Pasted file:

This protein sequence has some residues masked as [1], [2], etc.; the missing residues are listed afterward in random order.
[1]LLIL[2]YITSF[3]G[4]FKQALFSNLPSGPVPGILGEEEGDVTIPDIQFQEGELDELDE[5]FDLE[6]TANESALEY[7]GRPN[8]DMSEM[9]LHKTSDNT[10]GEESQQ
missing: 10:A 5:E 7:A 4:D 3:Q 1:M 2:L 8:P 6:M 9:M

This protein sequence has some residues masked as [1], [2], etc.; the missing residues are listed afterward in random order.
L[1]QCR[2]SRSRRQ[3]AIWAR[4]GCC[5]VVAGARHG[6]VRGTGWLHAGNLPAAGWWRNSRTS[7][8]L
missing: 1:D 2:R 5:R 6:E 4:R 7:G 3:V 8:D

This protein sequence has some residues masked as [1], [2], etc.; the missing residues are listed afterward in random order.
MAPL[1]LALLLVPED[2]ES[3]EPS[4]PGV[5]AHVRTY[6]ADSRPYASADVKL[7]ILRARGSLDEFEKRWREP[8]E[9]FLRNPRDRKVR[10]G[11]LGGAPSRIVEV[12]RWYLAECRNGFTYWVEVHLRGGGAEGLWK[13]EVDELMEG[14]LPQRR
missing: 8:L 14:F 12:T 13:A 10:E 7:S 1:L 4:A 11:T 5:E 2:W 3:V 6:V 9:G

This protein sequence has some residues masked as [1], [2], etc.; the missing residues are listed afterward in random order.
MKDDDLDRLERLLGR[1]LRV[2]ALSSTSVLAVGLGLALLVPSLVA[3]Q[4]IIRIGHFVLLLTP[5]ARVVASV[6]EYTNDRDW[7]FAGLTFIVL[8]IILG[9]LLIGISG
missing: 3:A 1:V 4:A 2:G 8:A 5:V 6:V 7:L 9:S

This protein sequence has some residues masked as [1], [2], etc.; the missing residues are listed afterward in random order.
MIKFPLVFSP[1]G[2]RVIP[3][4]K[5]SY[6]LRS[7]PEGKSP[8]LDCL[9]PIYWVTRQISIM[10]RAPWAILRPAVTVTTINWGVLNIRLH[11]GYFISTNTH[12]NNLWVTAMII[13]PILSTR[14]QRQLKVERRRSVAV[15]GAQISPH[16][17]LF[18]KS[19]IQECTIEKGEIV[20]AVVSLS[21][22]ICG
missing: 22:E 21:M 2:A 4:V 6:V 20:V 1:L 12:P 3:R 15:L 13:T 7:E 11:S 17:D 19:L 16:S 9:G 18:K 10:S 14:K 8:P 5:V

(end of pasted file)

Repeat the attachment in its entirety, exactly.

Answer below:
This protein sequence has some residues masked as [1], [2], etc.; the missing residues are listed afterward in random order.
[1]LLIL[2]YITSF[3]G[4]FKQALFSNLPSGPVPGILGEEEGDVTIPDIQFQEGELDELDE[5]FDLE[6]TANESALEY[7]GRPN[8]DMSEM[9]LHKTSDNT[10]GEESQQ
missing: 10:A 5:E 7:A 4:D 3:Q 1:M 2:L 8:P 6:M 9:M

This protein sequence has some residues masked as [1], [2], etc.; the missing residues are listed afterward in random order.
L[1]QCR[2]SRSRRQ[3]AIWAR[4]GCC[5]VVAGARHG[6]VRGTGWLHAGNLPAAGWWRNSRTS[7][8]L
missing: 1:D 2:R 5:R 6:E 4:R 7:G 3:V 8:D

This protein sequence has some residues masked as [1], [2], etc.; the missing residues are listed afterward in random order.
MAPL[1]LALLLVPED[2]ES[3]EPS[4]PGV[5]AHVRTY[6]ADSRPYASADVKL[7]ILRARGSLDEFEKRWREP[8]E[9]FLRNPRDRKVR[10]G[11]LGGAPSRIVEV[12]RWYLAECRNGFTYWVEVHLRGGGAEGLWK[13]EVDELMEG[14]LPQRR
missing: 8:L 14:F 12:T 13:A 10:E 7:S 1:L 4:A 11:T 5:E 2:W 3:V 6:V 9:G

This protein sequence has some residues masked as [1], [2], etc.; the missing residues are listed afterward in random order.
MKDDDLDRLERLLGR[1]LRV[2]ALSSTSVLAVGLGLALLVPSLVA[3]Q[4]IIRIGHFVLLLTP[5]ARVVASV[6]EYTNDRDW[7]FAGLTFIVL[8]IILG[9]LLIGISG
missing: 3:A 1:V 4:A 2:G 8:A 5:V 6:V 7:L 9:S

This protein sequence has some residues masked as [1], [2], etc.; the missing residues are listed afterward in random order.
MIKFPLVFSP[1]G[2]RVIP[3][4]K[5]SY[6]LRS[7]PEGKSP[8]LDCL[9]PIYWVTRQISIM[10]RAPWAILRPAVTVTTINWGVLNIRLH[11]GYFISTNTH[12]NNLWVTAMII[13]PILSTR[14]QRQLKVERRRSVAV[15]GAQISPH[16][17]LF[18]KS[19]IQECTIEKGEIV[20]AVVSLS[21][22]ICG
missing: 22:E 21:M 2:A 4:V 6:V 20:V 1:L 12:P 3:R 15:L 13:T 7:E 11:S 17:D 19:L 16:S 9:G 18:K 10:S 14:K 8:P 5:V